Source: USA Trade Online 

Copper ore profoundly impacts Arizona’s overall exports to Mexico

As suggested in Figure 2 above, the value of exported copper ore fluctuates more than is the case with the rest of commodities. With its substantial contribution to Arizona’s total exports, it is no surprise that the trends in copper ore exports profoundly affect the overall dollar value of exports. This impact of copper ore is more clearly apparent in Figure 3, where two sets of data are juxta-positioned; one showing total exports including copper ore and the other showing exports after copper ore is excluded.  Clearly, since the beginning of the 2010 decade, it has been the copper ore that contributed to the highest increase in exports in 2015, and it is the main cause of declining export values between 2016 and 2018. 

Figure 3. Impact of Coper Ore on Total Arizona’s Exports to Mexico

                     Source: USA Trade Online

Nogales, Arizona – the singular port for copper ore exports to Mexico

Two key characteristics define the Nogales port of entry in the context of copper ore exports. One is that practically all of Mexico-bound exports of the US copper ore are facilitated through port of Nogales, and the other is that basically all of the US copper ore exported to Mexico originates from Arizona.

Arizona is the principal copper mining state in the United States followed by Utah, New Mexico, Nevada and Montana.  In 2019, the United States exported $2.3 billion worth of copper ore worldwide, of which Arizona accounted for $1.6 billion or 69.5%. [2] Of the total US copper ore exports to Mexico, Arizona accounted for full 100%. Arizona’s proximity to Mexico is partially responsible for the current pattern of copper ore flows, but there are several other important contributing factors at play.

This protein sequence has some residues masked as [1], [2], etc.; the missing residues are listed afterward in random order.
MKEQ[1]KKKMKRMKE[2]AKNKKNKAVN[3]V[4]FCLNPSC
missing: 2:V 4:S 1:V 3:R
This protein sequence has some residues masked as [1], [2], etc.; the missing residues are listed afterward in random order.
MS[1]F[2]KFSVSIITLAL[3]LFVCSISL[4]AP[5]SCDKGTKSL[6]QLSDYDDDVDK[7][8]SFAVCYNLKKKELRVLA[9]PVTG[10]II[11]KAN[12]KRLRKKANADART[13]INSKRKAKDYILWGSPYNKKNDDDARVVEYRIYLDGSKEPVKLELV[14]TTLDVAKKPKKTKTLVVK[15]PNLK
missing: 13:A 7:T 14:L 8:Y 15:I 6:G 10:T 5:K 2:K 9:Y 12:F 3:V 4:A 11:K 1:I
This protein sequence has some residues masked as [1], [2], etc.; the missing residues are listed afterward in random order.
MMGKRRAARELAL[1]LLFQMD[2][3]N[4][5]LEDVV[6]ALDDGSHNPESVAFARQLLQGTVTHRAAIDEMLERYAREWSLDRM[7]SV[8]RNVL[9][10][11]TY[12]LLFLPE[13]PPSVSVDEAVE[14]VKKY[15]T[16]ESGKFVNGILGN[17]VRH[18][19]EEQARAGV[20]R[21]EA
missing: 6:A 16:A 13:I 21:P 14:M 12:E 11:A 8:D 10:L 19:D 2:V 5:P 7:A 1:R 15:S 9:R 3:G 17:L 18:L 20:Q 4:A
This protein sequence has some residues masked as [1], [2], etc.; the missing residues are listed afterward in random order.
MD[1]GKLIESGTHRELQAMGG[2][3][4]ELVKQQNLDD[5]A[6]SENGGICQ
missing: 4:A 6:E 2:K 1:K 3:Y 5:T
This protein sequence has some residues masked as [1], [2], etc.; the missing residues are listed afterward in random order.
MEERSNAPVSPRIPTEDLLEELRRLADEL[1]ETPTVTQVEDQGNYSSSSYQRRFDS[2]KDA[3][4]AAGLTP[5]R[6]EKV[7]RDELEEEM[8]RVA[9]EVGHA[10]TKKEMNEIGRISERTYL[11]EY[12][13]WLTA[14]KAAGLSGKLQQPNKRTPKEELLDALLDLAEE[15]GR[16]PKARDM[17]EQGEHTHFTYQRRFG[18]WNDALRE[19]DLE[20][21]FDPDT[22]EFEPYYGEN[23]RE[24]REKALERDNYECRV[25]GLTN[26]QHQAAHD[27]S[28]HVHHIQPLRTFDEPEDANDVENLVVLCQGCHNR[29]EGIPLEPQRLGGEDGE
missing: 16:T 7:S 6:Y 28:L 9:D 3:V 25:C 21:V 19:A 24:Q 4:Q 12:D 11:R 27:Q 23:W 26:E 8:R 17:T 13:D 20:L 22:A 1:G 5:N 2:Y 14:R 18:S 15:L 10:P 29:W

Multinational companies, Sonora’s port of Guaymas, and Southeast Asia

All ten leading copper-producing mines in Arizona are owned by global mining companies. The largest in Arizona is the Freeport-McMoRan company in possession of four largest mines, Morenci in Greenlee County, Bagdad in Yavapai, Sierita in Pima, and Safford in Graham, plus a smaller, Miami mine, in Gila County. The company accounts for about 80% of Arizona’s copper ore production. [3]   The ASARCO, a wholly owned subsidiary of Grupo Mexico, encompasses three mines, Ray in Pinal County, Mission Complex and Silver Bell in Pima County. [4] The company’s production accounts for about 13% of the Arizona’s copper production. [5] The Pino Valley mine and Carlota mine, both located in Gila County, are owned by foreign-based Capstone Mining Corporation and KGHM, respectively. [6]   

Arizona’s neighbor to the south, the state of Sonora, is a leading copper ore producer in Mexico as well as copper ore exporter.  Sonora’s port of Guaymas serves as the main port for exports from Sonora to China and other Asian markets. While comprehensive data are not available to assess what portion of Arizona’s copper ore might be exported to Asian markets via Guaymas, the available data indicate that copper ore is one of the top exported commodities through the port. [7]   For example, in January 2019, the top export commodity was copper ore (HS 2603) worth $35 million and the shipments were destined for China. [8]


[1] Reported at 4-digit Harmonized Commodity Description and Coding System (HS) level. HS is an international nomenclature system comprised of more than 5,000 commodity groups. Source: World Customs Organization,  www.wcoomd.org

[2] Source: USA Trade Online at 4-digit HS. https://usatrade.census.gov/data

[3] Data for 2018, Source: List of copper mines in the United States. https://en.wikipedia.org ; Freeport-McMoRan (FCX) https://www.fcx.com

[4] ASARCO Grupo Mexico. www.asarco.com

[5] Data for 2018. Source: List of copper mines in the United States. https://en.wikipedia.org

[6] Source: List of copper mines in the United States. https://en.wikipedia.org

[7] Basal reinforcement project: Port of Guaymas, Mexico, Dec. 5, 2015, https://www.geosynthetica.com

[8] Source: Export Genius, Guaymas, Sonora. Export data for January 2019, https://exportgenius.in/port-export-database/ ..